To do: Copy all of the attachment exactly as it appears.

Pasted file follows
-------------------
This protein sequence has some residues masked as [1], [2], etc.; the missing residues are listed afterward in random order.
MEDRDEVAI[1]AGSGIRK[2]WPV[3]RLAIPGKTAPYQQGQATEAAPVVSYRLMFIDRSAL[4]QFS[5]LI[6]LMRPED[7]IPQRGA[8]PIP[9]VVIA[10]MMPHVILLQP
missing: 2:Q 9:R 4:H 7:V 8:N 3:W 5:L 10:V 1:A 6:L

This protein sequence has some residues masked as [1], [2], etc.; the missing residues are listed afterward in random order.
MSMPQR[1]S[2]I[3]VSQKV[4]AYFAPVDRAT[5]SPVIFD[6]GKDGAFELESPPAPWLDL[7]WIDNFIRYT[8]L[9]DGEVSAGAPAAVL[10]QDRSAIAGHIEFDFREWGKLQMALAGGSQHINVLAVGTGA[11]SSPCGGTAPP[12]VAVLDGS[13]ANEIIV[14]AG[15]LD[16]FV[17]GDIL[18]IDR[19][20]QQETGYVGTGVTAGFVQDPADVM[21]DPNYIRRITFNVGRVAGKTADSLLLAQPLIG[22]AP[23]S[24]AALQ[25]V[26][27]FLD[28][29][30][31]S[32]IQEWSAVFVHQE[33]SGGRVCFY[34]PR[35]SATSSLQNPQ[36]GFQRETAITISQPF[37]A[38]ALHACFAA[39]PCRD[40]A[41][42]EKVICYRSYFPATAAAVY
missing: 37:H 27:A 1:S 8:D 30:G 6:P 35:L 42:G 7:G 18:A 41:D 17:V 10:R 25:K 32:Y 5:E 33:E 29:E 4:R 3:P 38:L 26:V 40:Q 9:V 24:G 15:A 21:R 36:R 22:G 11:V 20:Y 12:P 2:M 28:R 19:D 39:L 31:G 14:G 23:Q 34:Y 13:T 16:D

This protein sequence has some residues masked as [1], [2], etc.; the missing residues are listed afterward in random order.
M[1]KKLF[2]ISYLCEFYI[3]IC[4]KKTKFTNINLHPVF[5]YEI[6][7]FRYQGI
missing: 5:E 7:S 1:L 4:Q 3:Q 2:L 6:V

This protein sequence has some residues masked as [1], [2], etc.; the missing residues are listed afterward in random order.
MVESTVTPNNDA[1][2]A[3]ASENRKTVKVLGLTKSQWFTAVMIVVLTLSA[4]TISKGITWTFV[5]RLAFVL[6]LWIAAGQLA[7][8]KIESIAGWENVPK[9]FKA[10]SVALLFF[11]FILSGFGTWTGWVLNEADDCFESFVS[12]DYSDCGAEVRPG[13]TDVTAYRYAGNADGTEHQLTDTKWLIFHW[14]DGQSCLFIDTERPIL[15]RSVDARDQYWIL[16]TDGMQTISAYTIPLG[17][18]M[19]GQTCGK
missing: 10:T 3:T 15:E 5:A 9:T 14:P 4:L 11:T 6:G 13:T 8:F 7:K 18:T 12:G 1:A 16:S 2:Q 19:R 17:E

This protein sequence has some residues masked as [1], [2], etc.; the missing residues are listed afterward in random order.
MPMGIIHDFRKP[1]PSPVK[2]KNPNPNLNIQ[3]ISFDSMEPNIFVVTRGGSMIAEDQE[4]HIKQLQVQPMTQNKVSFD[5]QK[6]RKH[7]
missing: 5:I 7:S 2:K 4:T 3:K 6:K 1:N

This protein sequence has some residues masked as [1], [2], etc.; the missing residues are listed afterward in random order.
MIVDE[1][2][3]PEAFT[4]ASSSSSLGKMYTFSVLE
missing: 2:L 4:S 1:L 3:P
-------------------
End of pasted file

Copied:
This protein sequence has some residues masked as [1], [2], etc.; the missing residues are listed afterward in random order.
MEDRDEVAI[1]AGSGIRK[2]WPV[3]RLAIPGKTAPYQQGQATEAAPVVSYRLMFIDRSAL[4]QFS[5]LI[6]LMRPED[7]IPQRGA[8]PIP[9]VVIA[10]MMPHVILLQP
missing: 2:Q 9:R 4:H 7:V 8:N 3:W 5:L 10:V 1:A 6:L

This protein sequence has some residues masked as [1], [2], etc.; the missing residues are listed afterward in random order.
MSMPQR[1]S[2]I[3]VSQKV[4]AYFAPVDRAT[5]SPVIFD[6]GKDGAFELESPPAPWLDL[7]WIDNFIRYT[8]L[9]DGEVSAGAPAAVL[10]QDRSAIAGHIEFDFREWGKLQMALAGGSQHINVLAVGTGA[11]SSPCGGTAPP[12]VAVLDGS[13]ANEIIV[14]AG[15]LD[16]FV[17]GDIL[18]IDR[19][20]QQETGYVGTGVTAGFVQDPADVM[21]DPNYIRRITFNVGRVAGKTADSLLLAQPLIG[22]AP[23]S[24]AALQ[25]V[26][27]FLD[28][29][30][31]S[32]IQEWSAVFVHQE[33]SGGRVCFY[34]PR[35]SATSSLQNPQ[36]GFQRETAITISQPF[37]A[38]ALHACFAA[39]PCRD[40]A[41][42]EKVICYRSYFPATAAAVY
missing: 37:H 27:A 1:S 8:D 30:G 6:P 35:L 42:G 7:G 18:A 41:D 17:V 10:R 25:K 32:Y 5:E 33:E 29:E 4:R 3:P 38:L 26:V 40:Q 9:V 24:G 15:A 21:R 36:R 22:G 11:V 20:Y 12:P 2:M 28:R 19:D 39:L 31:G 14:G 23:Q 34:Y 13:T 16:D

This protein sequence has some residues masked as [1], [2], etc.; the missing residues are listed afterward in random order.
M[1]KKLF[2]ISYLCEFYI[3]IC[4]KKTKFTNINLHPVF[5]YEI[6][7]FRYQGI
missing: 5:E 7:S 1:L 4:Q 3:Q 2:L 6:V

This protein sequence has some residues masked as [1], [2], etc.; the missing residues are listed afterward in random order.
MVESTVTPNNDA[1][2]A[3]ASENRKTVKVLGLTKSQWFTAVMIVVLTLSA[4]TISKGITWTFV[5]RLAFVL[6]LWIAAGQLA[7][8]KIESIAGWENVPK[9]FKA[10]SVALLFF[11]FILSGFGTWTGWVLNEADDCFESFVS[12]DYSDCGAEVRPG[13]TDVTAYRYAGNADGTEHQLTDTKWLIFHW[14]DGQSCLFIDTERPIL[15]RSVDARDQYWIL[16]TDGMQTISAYTIPLG[17][18]M[19]GQTCGK
missing: 10:T 3:T 15:E 5:A 9:T 14:P 4:L 11:T 6:G 13:T 8:F 7:K 18:T 12:G 1:A 16:S 2:Q 19:R 17:E

This protein sequence has some residues masked as [1], [2], etc.; the missing residues are listed afterward in random order.
MPMGIIHDFRKP[1]PSPVK[2]KNPNPNLNIQ[3]ISFDSMEPNIFVVTRGGSMIAEDQE[4]HIKQLQVQPMTQNKVSFD[5]QK[6]RKH[7]
missing: 5:I 7:S 2:K 4:T 3:K 6:K 1:N

This protein sequence has some residues masked as [1], [2], etc.; the missing residues are listed afterward in random order.
MIVDE[1][2][3]PEAFT[4]ASSSSSLGKMYTFSVLE
missing: 2:L 4:S 1:L 3:P